Zon­ing change halts plans for Fort Howard de­vel­op­ment

Baltimore Sun - - FRONT PAGE - By Pamela Wood

The Baltimore County Coun­cil moved this week to make ma­jor de­vel­op­ment on the site of the long-shut­tered Fort Howard Veter­ans Af­fairs hospi­tal — a wa­ter­front prop­erty tar­geted for new con­struc­tion for more than a decade — nearly im­pos­si­ble.

That could change, County Coun­cil­man Todd Cran­dell says — but only if the U.S. De­part­ment of Veter­ans Af­fairs and its de­vel­oper pro­pose a plan that’s ac­cept­able to him and the site’s neigh­bors.

“What has been pre­sented so far won’t work,” the Dun­dalk Repub­li­can said Wed­nes­day. “I want a plan that’s go­ing to work.”

The coun­cil voted Tues­day to slash the max­i­mum num­ber of homes that could be built on the 104-acre site in Dun­dalk from 572 to just over100. That wasa­mong more than 500 land-use de­ci­sions made

by the coun­cil dur­ing its qua­dren­nial re­view of zon­ing across the county.

The VA closed the hospi­tal in 2002, but plans to re­de­velop the site have stalled.

The cur­rent lessor of the prop­erty, Ti­mothy Mun­shell of Fort Howard De­vel­op­ment LLC, has pro­posed about 1,400 homes and as­sisted-liv­ing units, a ho­tel, of­fices and shops. Cran­dell has blocked that plan, which he says is too in­tense for the prop­erty.

De­vel­oper Ar­mando Cig­nar­ale of Cig­nal Corp. has in­di­cated an in­ter­est in ex­plor­ing a part­ner­ship with Mun­shell. Cran­dell said Cig­nar­ale pitched a 400-unit de­vel­op­ment of town homes and as­sisted liv­ing.

Cran­dell drafted leg­is­la­tion that would have al­lowed the 400-unit project, but then with­drew it.

It’s not clear if Cig­nar­ale is still in­volved in the project. Nei­ther Mun­shell nor Cig­nar­ale re­sponded to re­quests for com­ment Wed­nes­day.

The VA also did not re­spond to a re­quest for com­ment.

Mun­shell is the sec­ond de­vel­oper who has at­tempted to re­de­velop Fort Howard. John In­fantino, who pro­posed res­i­dences, a large ma­rina, shops and other ameni­ties for the site, clashed with county of­fi­cials on zon­ing and tax is­sues. He said reg­u­la­tions made the project fi­nan­cially un­work­able and backed out.

In­fantino reached an agree­ment with the state at­tor­ney gen­eral to re­turn ap­pli­ca­tion fees paid by prospec­tive res­i­dents, in­clud­ing veter­ans.

Re­duc­ing the al­low­able den­sity on the prop­erty ef­fec­tively en­sures that noth­ing will be built at Fort Howard for the time be­ing. Cran­dell said the down­zon­ing is lever­age to get the VA and Mun­shell to come up with a new plan.

The move had the sup­port of neigh­bors, who con­tinue to push for hous­ing for veter­ans on the site.

Scott Pappas, vice pres­i­dent of the Fort Howard Com­mu­nity As­so­ci­a­tion, be­lieves it will work.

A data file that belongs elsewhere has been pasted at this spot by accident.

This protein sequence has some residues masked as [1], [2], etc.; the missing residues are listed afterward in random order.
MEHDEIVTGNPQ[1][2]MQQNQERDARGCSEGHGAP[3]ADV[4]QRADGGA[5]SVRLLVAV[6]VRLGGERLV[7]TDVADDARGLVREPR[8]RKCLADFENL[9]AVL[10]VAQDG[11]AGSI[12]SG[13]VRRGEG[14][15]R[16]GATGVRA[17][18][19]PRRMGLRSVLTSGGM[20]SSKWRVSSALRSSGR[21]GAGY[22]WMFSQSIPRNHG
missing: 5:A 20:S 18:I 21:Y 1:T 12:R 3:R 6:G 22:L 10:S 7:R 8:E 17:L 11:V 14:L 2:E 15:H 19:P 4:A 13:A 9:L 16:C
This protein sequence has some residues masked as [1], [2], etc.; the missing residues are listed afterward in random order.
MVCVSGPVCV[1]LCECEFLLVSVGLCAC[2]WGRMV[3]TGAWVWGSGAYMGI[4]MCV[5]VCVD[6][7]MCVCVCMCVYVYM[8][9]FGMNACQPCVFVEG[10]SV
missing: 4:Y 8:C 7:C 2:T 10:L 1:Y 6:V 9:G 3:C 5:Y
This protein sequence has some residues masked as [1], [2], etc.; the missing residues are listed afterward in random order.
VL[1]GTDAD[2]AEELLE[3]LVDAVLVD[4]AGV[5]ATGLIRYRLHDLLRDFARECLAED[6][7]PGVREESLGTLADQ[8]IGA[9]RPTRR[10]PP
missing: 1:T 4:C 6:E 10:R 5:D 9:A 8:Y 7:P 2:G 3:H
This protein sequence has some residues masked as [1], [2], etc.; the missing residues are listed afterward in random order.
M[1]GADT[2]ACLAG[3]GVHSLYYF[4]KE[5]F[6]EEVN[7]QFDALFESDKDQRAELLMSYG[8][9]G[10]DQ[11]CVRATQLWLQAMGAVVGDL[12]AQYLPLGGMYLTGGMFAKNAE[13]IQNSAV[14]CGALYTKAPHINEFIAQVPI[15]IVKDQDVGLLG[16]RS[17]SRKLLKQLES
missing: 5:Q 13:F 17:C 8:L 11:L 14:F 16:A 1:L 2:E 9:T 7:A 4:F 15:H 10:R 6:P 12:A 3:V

“It will lead to bring­ing all stake­hold­ers to the ta­ble so we can mean­ing­fully move for- ward,” he said.

Neigh­bors say they have felt left out of the plan­ning for a par­cel they see as a key piece of their com­mu­nity. An of­fi­cer of the com­mu­nity as­so­ci­a­tion has sued the fed­eral gov­ern­ment in an at­tempt to get a copy of the lease agree­ment with Mun­shell.

Cran­dell said he hasn’t seen the lease, but has been told by the de­vel­oper and the VA that it re­quires the de­vel­oper to in­clude 50 units of “sup­port­ive hous­ing” for veter­ans and to pre­serve his­toric struc­tures, in­clud­ing the main brick hospi­tal build­ing.

Both those re­quire­ments are costly, Cran­dell said, so a de­vel­oper would need to build and sell more units to make a de­vel­op­ment vi­able. He said eas­ing those pro­vi­sions could make it eas­ier for a de­vel­oper to build fewer units.

“It’s an un­work­able lease,” Cran­dell said. “We have got­ten no help from the fed­eral gov­ern­ment.”

Neigh­bors say his­tory is im­por­tant. Pappas and oth­ers want any re­de­vel­op­ment to pre­serve at least some el­e­ments of the site’s mil­i­tary her­itage.

Mil­i­tary his­tory on the Fort Howard penin­sula dates to the War of 1812, when Bri­tish troops landed there en route to Baltimore. They were turned back by Amer­i­can forces.

The Army built Fort Howard in 1900. Nick­named the “Bull­dog at Baltimore’s Gate,” it served in the 1920s as head­quar­ters for Gen. Dou­glas MacArthur when he was posted in the city.

The fort was de­com­mis­sioned and the land was given to the VA in 1940 for a hospi­tal — but a for­mer Army bar­racks on the site was used dur­ing World War II to hold Ger­man pris­on­ers of war.

The hospi­tal was shut­tered in 2002, and an out­pa­tient clinic closed this year.

Pappas said a pro­posal that fo­cused on veter­ans would con­tinue the site’s mil­i­tary his­tory.

With a more con­ven­tional re­de­vel­op­ment, he fears the mil­i­tary spirit would fade.

“In time, it will dis­si­pate. The ques­tion is how much,” he said. “We be­lieve it will dis­si­pate into noth­ing. It will be a foot­note in a his­tory book some­where.”

“What has been pre­sented so far won’t work. I want a plan that’s go­ing to work.”

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